Box officeEdit

At the United States box office, The Funhouse earned $2,765,456 in its opening weekend and went on to gross $7,886,857 in total.[8]

Critical responseEdit

On the review aggregator website Rotten Tomatoes, The Funhouse holds a 67% approval rating based on 21 critic reviews, with an average rating of 6.2/10.[9] Tobe Hooper was specifically praised for bringing style and suspense to what could have been a standard early-1980s blood and gore-focused horror film, and his work here was largely responsible for him getting the job of directing the original Poltergeist movie. Film critic Gene Siskel of the Chicago Tribune liked the film and gave it a positive review.[10]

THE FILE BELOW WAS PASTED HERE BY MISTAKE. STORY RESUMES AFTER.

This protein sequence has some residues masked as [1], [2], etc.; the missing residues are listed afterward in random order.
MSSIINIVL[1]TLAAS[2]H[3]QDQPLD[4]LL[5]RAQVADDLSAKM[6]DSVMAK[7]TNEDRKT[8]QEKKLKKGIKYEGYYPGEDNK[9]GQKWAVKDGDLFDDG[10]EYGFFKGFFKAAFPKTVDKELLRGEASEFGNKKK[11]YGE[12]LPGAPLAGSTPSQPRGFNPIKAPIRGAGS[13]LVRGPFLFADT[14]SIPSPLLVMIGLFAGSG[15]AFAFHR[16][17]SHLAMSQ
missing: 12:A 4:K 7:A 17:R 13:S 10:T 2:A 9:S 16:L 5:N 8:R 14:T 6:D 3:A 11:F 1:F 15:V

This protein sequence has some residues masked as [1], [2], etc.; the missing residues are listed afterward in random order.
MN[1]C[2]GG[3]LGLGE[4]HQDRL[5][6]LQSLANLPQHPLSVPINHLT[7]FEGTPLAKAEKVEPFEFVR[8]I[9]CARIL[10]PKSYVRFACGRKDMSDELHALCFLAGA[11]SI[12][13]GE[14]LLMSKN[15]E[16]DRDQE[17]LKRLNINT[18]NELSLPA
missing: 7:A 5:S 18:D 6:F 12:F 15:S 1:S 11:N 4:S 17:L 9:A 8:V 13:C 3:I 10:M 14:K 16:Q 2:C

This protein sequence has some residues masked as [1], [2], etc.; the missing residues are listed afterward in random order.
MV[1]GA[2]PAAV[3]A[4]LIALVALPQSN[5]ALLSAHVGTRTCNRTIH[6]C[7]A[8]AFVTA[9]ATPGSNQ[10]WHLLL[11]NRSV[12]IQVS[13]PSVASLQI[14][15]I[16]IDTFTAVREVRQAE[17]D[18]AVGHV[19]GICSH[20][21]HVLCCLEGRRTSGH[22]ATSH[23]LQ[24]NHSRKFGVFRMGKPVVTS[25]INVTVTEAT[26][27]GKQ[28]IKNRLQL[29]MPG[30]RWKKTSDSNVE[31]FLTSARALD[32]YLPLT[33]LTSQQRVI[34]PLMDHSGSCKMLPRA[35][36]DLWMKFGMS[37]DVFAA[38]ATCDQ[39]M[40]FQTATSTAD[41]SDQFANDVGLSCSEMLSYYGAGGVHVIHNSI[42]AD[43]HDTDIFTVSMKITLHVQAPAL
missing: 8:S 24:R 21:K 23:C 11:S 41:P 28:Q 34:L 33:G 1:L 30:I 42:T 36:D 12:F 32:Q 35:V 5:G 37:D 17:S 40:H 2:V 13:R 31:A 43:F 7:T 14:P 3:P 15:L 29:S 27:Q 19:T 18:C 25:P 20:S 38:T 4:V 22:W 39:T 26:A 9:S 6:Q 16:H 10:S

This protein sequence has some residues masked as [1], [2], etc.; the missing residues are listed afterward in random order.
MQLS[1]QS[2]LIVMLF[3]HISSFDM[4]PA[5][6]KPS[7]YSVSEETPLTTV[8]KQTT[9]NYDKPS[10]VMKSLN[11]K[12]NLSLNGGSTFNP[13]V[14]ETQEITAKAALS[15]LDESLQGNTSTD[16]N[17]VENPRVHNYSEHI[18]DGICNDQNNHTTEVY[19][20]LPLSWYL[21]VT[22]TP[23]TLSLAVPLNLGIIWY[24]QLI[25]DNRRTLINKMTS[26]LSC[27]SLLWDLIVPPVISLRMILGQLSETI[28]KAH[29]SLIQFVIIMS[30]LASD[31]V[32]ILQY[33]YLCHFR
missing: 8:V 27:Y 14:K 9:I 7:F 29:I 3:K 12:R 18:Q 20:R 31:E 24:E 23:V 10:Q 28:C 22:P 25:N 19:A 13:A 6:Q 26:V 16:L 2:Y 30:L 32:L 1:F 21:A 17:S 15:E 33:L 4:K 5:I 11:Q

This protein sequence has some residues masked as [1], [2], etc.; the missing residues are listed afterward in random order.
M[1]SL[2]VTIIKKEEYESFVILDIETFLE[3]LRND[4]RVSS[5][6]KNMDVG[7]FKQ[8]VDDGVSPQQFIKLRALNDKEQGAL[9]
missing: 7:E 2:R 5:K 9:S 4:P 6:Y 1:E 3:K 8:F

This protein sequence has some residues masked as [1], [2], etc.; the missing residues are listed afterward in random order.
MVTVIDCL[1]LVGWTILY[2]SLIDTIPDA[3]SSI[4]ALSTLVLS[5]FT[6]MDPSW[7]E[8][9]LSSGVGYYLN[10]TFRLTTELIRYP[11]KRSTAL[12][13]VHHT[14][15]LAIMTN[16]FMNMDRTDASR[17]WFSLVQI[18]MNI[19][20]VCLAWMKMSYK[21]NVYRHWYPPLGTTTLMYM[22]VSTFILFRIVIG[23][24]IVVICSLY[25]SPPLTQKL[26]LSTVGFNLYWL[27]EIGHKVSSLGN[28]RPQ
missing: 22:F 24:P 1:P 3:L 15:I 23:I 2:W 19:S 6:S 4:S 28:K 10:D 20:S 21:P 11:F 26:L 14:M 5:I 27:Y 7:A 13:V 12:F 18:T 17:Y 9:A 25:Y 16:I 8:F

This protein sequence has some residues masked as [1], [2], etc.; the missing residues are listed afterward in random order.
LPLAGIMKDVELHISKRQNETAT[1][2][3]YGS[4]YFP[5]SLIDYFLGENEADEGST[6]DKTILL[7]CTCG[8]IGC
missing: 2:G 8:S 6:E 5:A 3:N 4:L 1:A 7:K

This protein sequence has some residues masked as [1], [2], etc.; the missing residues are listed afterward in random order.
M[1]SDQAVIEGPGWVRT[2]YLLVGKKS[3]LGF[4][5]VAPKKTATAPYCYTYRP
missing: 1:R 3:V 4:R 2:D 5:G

John Corry of The New York Times gave the film a middling review, noting: "At times, in fact, Mr. Hooper almost persuades us that he is up to more than just gore, creepiness and trauma. He has photographed a carnival - freak show, girly show, grifters and geeks -with a sense of style. The carnival is a small vision of middle-America gone sour, reveling in mean gaiety, and it is not bad while it lasts. Then the monster comes in and drools."[11] Variety's review of the film was similarly mixed: "For all the elegance of photography, [the] pic has nothing in particular up its sleeves, and devotees of director Tobe Hooper’s The Texas Chain Saw Massacre will be particularly disappointed with the almost total lack of shocks and mayhem."[12]